Probably from G939 (through the notion of a foundation of power); a sovereign (abstractly, relatively or figuratively): – king.
A primary preposition properly meaning superimposition (of time, place, order, etc.), as a relation of distribution [with the genitive case], that is, over, upon, etc.; of rest (with the dative case) at, on, etc.; of direction (with the accusative case) towards, upon, etc.: – about (the times), above, after, against, among, as long as (touching), at, beside, X have charge of, (be-, [where-]) fore, in (a place, as much as, the time of, -to), (because) of, (up-) on (behalf of) over, (by, for) the space of, through (-out), (un-) to (-ward), with. In compounds it retains essentially the same import, at, upon, etc. (literally or figuratively).
From G2845; a bedroom: – + chamberlain.
All the above Greek references appear to be used for the one time use of the term “friend” found in. Acts 12:20. Here the reference friend is referring to a friend or chamberlain of Herod’s and others who were making friends with the chamberlain after the apostle Peter escaped from prison by an angel. (Acts 12:5-25).
The context of James 4:4 is James 4:1-17, which describes the wars, the lusts, and the wars we conduct against one another as supposed members of Christ’s Church. James concludes the chapter with the statement “…to him that knoweth to do good, and doeth it not, to him it is sin.” (James 4:17)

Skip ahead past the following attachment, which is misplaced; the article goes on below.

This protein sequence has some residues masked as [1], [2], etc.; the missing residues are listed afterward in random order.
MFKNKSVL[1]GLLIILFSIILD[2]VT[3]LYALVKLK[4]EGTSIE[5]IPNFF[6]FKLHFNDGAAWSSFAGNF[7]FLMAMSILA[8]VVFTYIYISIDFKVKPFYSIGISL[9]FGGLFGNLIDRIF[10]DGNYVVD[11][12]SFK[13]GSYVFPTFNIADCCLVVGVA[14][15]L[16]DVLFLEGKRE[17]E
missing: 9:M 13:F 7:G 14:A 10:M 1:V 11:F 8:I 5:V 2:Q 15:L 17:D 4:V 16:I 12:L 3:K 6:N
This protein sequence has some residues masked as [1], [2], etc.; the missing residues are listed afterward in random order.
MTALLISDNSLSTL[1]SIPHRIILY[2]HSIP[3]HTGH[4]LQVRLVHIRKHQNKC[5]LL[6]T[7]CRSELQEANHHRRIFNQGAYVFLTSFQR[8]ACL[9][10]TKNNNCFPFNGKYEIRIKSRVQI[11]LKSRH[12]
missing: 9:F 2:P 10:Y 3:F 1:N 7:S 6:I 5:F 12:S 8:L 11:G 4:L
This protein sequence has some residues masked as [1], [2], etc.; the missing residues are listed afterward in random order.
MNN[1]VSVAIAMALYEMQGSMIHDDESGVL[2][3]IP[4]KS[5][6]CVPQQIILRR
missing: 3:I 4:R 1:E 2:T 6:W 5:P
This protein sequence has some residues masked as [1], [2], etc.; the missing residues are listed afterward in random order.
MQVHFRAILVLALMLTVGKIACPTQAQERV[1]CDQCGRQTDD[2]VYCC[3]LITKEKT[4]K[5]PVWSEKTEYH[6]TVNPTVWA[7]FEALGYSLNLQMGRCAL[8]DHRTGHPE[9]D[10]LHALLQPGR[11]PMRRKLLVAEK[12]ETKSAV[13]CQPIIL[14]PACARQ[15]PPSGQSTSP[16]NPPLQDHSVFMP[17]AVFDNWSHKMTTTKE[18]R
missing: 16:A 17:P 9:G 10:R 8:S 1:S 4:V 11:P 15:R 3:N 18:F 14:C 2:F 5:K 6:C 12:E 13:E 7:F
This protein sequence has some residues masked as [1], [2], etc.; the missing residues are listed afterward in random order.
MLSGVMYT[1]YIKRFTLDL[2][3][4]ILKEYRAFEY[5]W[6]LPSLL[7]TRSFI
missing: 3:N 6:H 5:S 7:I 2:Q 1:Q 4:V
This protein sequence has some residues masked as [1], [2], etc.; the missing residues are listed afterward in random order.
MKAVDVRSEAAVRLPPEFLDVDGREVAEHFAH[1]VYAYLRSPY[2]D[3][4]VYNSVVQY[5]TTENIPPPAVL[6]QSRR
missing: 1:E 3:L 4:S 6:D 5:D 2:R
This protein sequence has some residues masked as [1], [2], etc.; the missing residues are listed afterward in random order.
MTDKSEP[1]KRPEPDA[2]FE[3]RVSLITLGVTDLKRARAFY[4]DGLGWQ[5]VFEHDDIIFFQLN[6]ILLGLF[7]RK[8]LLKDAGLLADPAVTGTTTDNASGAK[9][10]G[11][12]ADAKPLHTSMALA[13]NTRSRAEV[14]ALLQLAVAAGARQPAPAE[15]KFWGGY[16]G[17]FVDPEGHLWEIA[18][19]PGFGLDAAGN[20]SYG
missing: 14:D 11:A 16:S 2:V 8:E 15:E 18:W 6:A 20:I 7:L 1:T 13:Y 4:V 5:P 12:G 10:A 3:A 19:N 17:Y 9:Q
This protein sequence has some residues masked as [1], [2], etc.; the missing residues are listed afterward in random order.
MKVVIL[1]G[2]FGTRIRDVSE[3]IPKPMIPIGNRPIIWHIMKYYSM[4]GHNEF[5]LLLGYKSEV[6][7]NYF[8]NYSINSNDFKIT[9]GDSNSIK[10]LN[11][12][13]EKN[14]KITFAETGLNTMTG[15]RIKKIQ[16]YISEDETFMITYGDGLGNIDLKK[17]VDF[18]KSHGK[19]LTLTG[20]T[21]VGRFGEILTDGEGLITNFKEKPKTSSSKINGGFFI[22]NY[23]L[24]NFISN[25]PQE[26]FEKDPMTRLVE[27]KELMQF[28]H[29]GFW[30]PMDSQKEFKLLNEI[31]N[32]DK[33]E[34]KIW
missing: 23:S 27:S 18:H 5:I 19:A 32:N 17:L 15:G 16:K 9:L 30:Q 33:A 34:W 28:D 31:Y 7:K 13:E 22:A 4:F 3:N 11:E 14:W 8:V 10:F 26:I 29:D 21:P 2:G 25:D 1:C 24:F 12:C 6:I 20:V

The book of James in the scripture concludes with this verse: “Let him know, that he which converteth the sinner from the error of his way, shall save his soul from death, and shall hide a multitude of sins.” (James 5:30)
One must conclude that Jesus is indeed a friend of sinners. Not a friend that develops a close personal attachment to the activity of people He finds sinning. But a love for the sinner, a hope for salvation, a hope that Jesus will save the sinner from the error of his ways. Compassion and love for sinners is why God sent his Son Jesus. Jesus paid the price for you and I. Have you accepted Jesus as your Lord and Saviour? He loves you in spite of yourself, He loves sinners and Jesus is your friend. While we were yet sinners Christ died for us. As the old song says “What a friend we have in Jesus”!